A vibrant, interactive public art installation is brightening a frosty Edmonton winter at Stadium Yards, a mixed-use urban community next to Commonwealth Stadium and Stadium LRT Station.
Marigold is a 16-foot artistic wonder that celebrates Edmonton’s official flower and the diversity it represents. It was designed and created by Studio F Minus of Toronto, the creative collective behind Still Life, a permanent outdoor public installation at the Grant MacEwan LRT Station.
Brad Hindson and Michael Simon were commissioned by Rohit Rental Living to craft public art for Stadium Yards, an award-winning urban village with two six-storey residential rental buildings joined by a commercial area. Continuing to find ways to infuse the new and surrounding community with colour and creativity is an important goal for the Edmonton-based developer.
As the city’s floral emblem, Hindson and Simon felt the marigold was perfect for the high-profile location.
“It’s an incredibly diverse flower with many varieties of colour. We used a more generically recognizable marigold in the design, but we’re activating it with light. It will cycle through shades from pale yellow to vibrant yellow, then to auburn and reds, to show that diversity through colour,” says Hindson.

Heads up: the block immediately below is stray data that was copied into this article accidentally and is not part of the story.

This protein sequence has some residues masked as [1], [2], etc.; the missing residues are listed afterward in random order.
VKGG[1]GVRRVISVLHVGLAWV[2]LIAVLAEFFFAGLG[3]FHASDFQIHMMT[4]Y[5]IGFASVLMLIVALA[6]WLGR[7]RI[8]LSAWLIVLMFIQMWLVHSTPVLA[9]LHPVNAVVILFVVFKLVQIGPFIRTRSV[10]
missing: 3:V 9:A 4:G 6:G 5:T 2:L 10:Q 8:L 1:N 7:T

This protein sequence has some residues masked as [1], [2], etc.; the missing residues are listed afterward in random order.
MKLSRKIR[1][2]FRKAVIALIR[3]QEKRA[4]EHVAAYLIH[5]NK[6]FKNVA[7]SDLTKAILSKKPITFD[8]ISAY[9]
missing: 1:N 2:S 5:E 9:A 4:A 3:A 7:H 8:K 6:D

Simon says when approached, the colour transformations will speed up.
“When people come near, it will get excited,” he shares.
Marigold features a stem with a flower in mature bloom with a taller stem with a bud. It’s younger and is reaching further, in celebration of a more positive direction for Edmonton, Hindson explains.
“The mature flower represents where we are now, and the bud points to an optimistic future.”
Studio F Minus has designed many public art installations across the country, but Stadium Yards is the first commissioned project for a residential area. Hindson notes that the demand for public art, an aspect of society that has increased in the last decade because of urban renewal and inner-city residential development.
“There are a lot more apartments with people living in close proximity. People want something that sets their spaces apart, in spaces that align with their values,” Hindson says.
Simon believes public art exercises the mind just as public parks exercise the body. Art gives people something to ponder and consider. It should be beautiful and engaging but should also ask a question, create wonder or defy gravity.
“Public art is something you can visit, then revisit with a different lens,” he says.
For the current and future residents of Stadium Yards, Marigold will be a welcoming beacon, and visitors are encouraged to stop by for a photo op.
“It’s also about keeping the lights on and coming home.”
This story was created by Content Works, Postmedia’s commercial content division, on behalf of Rohit Group of Companies.